Education in the Media
Evaluation Process Should be ImprovedMarch 5, 2012
There seems to be a level of agreement in Trenton that the teacher evaluation system in New Jersey is due for an overhaul as part of comprehensive education reform.
But it is important to make sure the instruments used for those evaluations are themselves up to the job. That is why it is gratifying to see the state Department of Education has contracted with Rutgers University to review the new teacher evaluation system being tried out in 10 school districts across the state.
This should be done in the interest of fairness and to blunt the inevitable criticism from the New Jersey Education Association that some of the methods Gov. Chris Christie is pushing are unproven.
Acting Education Commissioner Christopher Cerf says the findings by a review team from the Rutgers Graduate School of Education will be used to guide implementation of the new system in the 2013-14 school year. Once an adequate system is in place, individual teacher evaluations should be made public as they were last week in New York City.
On the face of it, the pilot program already seems far superior to the current system. State law currently requires that tenured teachers be observed just once a year, with many districts giving marks of only “satisfactory” or “unsatisfactory.”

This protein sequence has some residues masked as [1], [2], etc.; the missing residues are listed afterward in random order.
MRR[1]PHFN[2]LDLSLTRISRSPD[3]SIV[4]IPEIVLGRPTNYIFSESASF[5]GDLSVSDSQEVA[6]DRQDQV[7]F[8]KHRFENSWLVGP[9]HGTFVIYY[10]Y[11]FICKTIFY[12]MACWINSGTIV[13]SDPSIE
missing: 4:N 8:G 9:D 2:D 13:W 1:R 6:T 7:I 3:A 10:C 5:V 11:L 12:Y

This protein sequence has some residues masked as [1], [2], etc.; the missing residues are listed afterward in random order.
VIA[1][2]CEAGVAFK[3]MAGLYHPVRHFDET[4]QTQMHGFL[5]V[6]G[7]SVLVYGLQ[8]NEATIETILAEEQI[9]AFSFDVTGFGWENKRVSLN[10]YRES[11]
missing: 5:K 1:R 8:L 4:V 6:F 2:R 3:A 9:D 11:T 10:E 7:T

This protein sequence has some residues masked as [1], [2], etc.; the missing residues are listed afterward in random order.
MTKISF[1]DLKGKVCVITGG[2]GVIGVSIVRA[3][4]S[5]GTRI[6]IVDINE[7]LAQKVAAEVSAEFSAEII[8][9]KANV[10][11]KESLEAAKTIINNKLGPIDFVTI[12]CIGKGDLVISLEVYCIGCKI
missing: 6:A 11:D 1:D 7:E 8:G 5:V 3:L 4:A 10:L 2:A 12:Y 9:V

Observing a teacher once a year ignores the fact that any teacher can have a bad day. And ratings of simply satisfactory or unsatisfactory fail to differentiate the poor teacher from the fair, good or outstanding teacher.
The pilot program calls for teacher evaluations to be based half on classroom observations and half on how much progress students show in learning, including how they perform on standardized tests. Teachers get one of four ratings, from ineffective to highly effective.
Not only do four ratings provide a more accurate picture of teacher achievement, but they allow room for improvement because the proposed tenure reform gives teachers time to improve their evaluation before being denied tenure.
It is also important to note that standardized testing is used to measure student progress over time, rather than merely as a raw number without any context.
The new teacher evaluation system will provide better tracking of performance. That is important, Cerf rightly points out, because teachers are the “single biggest in-school determinant of children’s success.” Making sure teachers are well-suited to the task requires tracking their performance with the best tools available.